Traveling in a 4×4 truck to get up into the mountains in a remote area of northern Guatemala, it felt more like we were on our way to an extreme wilderness expedition than a FamilyLife marriage seminar. We were on our way to lead a seminar for the Kekchipeople, descendants of the Mayan civilization. The couples woke up early in the morning to hike down mountain trails, some walking great distances in order to attend. Although over 100 people made it to the seminar, the parking lot outside the church where we met remained empty—these couples don’t own vehicles. Many do not read or write.
The Kekchi people have been evangelized within the past seven years through the work of Campus Crusade for Christ in Guatemala. Anibal Duarte, the National Director for Guatemala, organized the effort and gave leadership to that work using, among other things, a tool called Proclaimer: A solar powered/hand-cranked audio device that contains the New Testament in the Kekchi language. Anibal and his team would gather people together in homes, play the audio recording of God’s Word, and then watch as God moved on the hearts of the Kekchi people, many of whom prayed to receive Christ. Because they were meeting in homes, the Kekchi people just naturally formed home churches. There are now some 3,000 home churches in that region; nearly all of these were planted in the seven years since Campus Crusade began ministering in the area.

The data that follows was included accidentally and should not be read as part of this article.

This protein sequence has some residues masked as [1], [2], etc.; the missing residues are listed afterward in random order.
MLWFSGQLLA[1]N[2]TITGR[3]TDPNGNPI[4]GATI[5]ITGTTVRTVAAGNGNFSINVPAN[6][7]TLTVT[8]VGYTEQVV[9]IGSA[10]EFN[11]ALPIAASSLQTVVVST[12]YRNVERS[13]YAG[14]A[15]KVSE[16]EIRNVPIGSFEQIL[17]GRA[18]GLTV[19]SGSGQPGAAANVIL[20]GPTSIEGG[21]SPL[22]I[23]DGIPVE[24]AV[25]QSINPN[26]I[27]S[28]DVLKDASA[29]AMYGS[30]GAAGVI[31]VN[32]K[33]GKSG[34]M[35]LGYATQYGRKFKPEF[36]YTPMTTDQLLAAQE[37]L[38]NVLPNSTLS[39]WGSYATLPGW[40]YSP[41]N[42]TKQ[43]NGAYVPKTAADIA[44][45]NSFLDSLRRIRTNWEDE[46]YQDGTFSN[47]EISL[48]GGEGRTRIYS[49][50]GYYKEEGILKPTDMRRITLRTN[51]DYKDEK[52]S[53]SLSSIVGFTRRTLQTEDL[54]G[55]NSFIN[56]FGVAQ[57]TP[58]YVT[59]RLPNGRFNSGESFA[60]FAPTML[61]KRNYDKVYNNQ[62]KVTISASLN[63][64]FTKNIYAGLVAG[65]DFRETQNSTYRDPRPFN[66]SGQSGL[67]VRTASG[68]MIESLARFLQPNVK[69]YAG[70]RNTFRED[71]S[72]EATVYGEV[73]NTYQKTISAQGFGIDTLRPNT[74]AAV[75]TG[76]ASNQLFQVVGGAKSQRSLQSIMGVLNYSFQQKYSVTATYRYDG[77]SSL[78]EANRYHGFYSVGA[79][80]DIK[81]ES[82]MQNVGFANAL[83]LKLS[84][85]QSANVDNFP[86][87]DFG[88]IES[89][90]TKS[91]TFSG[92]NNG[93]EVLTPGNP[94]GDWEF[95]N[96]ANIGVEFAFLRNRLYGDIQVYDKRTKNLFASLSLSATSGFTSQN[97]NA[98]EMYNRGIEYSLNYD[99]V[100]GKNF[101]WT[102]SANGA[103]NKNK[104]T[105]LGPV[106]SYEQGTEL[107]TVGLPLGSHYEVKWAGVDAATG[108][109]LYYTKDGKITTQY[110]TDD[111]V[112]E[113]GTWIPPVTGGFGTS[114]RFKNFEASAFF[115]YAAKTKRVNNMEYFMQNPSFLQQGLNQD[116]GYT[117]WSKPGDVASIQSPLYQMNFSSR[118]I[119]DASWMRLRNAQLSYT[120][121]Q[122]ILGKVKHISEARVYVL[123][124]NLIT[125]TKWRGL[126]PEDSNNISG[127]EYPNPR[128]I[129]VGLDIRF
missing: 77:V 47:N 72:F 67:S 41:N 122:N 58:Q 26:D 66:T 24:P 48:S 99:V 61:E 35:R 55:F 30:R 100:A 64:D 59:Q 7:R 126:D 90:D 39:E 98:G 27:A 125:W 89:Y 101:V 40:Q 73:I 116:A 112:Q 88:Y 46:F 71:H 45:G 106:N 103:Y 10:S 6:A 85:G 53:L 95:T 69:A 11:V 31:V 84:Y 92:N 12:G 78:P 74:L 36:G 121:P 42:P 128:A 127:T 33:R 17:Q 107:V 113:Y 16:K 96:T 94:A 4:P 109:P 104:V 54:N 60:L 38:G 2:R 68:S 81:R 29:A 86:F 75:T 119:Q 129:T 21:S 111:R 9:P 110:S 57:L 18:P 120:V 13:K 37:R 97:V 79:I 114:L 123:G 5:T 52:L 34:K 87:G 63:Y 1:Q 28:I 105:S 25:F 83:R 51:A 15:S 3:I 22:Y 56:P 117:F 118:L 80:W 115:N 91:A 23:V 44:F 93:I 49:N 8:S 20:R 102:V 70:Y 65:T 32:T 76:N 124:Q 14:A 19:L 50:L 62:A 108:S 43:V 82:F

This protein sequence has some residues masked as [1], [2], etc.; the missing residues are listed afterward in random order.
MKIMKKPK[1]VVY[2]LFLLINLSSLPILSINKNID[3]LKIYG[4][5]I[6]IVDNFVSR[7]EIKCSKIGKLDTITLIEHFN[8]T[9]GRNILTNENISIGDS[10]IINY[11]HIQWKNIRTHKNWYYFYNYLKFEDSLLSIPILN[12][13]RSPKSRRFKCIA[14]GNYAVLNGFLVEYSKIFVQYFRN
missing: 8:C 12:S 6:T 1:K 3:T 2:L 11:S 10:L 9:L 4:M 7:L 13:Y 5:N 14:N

The marriage seminar, presented by Dr. Leonel Motta and his wife, Miriam, was an incredible success. (Dr. Motta serves at the Director of FamilyLife for Latin America.)Twenty of the pastors signed up for more training; they want to introduce HomeBuilders small group studies to the other couples in their house churches. The Kekchi people have a very unique culture and history, but the biblical principles for marriage apply to them just as they do in every other culture around the world.
Please pray with us that the pastors will be able to start HomeBuilders groups and continue spreading the gospel to one million Kekchi people in this region!